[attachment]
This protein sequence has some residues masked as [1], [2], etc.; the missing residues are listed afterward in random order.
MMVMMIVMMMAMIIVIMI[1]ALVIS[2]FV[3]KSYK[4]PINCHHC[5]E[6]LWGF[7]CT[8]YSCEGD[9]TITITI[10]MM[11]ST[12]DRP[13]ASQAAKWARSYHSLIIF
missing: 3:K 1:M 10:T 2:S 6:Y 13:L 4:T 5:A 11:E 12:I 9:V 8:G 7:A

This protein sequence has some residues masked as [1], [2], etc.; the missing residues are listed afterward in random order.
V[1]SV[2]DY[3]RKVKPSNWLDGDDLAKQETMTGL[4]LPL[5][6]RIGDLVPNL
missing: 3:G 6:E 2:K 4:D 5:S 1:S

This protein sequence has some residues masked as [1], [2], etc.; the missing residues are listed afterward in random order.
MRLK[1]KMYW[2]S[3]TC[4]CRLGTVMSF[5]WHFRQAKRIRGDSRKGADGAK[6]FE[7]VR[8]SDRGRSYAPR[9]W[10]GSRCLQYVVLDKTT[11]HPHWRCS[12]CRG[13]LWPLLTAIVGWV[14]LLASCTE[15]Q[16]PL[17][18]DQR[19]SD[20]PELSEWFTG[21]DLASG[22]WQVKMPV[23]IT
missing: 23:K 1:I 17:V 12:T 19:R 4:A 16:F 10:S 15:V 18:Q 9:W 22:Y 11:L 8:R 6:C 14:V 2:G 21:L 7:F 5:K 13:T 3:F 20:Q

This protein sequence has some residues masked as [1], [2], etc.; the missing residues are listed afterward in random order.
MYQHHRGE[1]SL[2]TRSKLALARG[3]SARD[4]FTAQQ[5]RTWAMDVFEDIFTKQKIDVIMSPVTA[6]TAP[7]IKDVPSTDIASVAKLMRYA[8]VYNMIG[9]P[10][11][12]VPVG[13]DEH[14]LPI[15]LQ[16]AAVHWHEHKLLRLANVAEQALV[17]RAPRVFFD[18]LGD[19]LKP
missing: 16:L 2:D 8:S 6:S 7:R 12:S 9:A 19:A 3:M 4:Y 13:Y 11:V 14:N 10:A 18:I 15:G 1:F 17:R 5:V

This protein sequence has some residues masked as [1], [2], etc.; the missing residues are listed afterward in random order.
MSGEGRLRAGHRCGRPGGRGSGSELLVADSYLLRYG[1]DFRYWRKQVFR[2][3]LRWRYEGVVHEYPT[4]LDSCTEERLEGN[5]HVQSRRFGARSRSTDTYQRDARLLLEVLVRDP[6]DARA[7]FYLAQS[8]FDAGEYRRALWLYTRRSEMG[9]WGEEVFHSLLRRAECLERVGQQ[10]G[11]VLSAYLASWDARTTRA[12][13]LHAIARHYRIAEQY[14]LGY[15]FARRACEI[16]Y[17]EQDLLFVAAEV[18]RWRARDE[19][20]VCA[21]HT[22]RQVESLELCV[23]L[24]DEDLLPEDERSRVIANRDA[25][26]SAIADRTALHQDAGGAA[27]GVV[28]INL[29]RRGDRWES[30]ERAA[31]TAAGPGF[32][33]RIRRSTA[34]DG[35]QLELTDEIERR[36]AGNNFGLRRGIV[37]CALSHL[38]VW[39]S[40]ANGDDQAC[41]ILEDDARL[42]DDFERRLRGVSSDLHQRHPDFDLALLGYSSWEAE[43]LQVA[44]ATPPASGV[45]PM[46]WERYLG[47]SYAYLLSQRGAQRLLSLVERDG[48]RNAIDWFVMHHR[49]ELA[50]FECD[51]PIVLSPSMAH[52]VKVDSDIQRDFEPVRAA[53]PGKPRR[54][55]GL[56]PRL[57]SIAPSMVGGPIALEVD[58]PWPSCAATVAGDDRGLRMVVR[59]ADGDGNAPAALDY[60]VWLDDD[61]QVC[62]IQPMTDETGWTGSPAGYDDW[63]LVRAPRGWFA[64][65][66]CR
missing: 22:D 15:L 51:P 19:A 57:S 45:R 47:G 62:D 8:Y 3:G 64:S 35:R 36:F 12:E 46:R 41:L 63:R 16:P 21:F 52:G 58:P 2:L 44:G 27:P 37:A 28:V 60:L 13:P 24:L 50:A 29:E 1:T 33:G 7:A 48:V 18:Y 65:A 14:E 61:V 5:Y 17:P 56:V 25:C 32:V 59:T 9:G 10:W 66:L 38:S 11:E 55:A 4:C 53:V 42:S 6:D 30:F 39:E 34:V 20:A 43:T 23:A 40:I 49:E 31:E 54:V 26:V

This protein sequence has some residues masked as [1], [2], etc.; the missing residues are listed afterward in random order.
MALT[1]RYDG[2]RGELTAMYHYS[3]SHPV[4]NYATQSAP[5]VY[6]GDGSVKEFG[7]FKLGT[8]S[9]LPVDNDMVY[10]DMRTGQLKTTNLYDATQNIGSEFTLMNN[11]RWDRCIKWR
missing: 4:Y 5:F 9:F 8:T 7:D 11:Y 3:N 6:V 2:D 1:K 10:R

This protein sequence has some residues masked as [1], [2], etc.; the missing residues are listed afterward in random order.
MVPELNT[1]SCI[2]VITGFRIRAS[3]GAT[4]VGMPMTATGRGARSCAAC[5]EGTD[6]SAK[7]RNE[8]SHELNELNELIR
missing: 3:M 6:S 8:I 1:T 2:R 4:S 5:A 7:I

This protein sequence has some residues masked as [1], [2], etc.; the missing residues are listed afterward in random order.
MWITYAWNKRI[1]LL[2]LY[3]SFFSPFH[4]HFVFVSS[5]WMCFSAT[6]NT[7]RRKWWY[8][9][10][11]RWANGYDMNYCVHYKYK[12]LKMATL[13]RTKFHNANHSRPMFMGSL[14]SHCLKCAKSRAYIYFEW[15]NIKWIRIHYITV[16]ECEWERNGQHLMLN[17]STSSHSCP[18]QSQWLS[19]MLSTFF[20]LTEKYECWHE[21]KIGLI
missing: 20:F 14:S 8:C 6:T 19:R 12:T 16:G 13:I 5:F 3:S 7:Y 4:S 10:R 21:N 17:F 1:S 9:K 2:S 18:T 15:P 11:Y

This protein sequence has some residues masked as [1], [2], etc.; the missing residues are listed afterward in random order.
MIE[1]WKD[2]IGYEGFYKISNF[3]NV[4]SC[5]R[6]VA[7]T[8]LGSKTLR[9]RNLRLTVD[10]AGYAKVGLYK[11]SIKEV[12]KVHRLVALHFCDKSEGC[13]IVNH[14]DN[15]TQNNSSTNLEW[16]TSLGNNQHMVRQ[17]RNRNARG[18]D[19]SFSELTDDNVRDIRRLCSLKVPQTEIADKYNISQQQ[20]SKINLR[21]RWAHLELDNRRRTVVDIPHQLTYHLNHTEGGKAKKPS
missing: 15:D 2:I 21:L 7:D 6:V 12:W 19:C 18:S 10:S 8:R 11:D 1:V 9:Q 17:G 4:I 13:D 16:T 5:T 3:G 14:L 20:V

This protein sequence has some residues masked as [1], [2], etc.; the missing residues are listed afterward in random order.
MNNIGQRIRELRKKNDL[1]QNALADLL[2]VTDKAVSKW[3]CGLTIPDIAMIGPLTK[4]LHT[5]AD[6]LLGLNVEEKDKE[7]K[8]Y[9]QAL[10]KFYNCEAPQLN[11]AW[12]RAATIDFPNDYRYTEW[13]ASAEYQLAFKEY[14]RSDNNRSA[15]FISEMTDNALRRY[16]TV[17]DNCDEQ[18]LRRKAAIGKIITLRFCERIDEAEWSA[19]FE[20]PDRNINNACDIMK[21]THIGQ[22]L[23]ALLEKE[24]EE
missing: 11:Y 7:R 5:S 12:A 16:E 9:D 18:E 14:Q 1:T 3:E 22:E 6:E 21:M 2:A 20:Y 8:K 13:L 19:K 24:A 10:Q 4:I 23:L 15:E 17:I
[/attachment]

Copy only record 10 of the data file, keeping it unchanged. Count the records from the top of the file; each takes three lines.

This protein sequence has some residues masked as [1], [2], etc.; the missing residues are listed afterward in random order.
MNNIGQRIRELRKKNDL[1]QNALADLL[2]VTDKAVSKW[3]CGLTIPDIAMIGPLTK[4]LHT[5]AD[6]LLGLNVEEKDKE[7]K[8]Y[9]QAL[10]KFYNCEAPQLN[11]AW[12]RAATIDFPNDYRYTEW[13]ASAEYQLAFKEY[14]RSDNNRSA[15]FISEMTDNALRRY[16]TV[17]DNCDEQ[18]LRRKAAIGKIITLRFCERIDEAEWSA[19]FE[20]PDRNINNACDIMK[21]THIGQ[22]L[23]ALLEKE[24]EE
missing: 11:Y 7:R 5:S 12:A 16:E 9:D 18:E 14:Q 1:T 3:E 22:E 6:E 21:M 2:A 20:Y 8:K 13:L 19:K 24:A 10:Q 4:I 23:L 15:E 17:I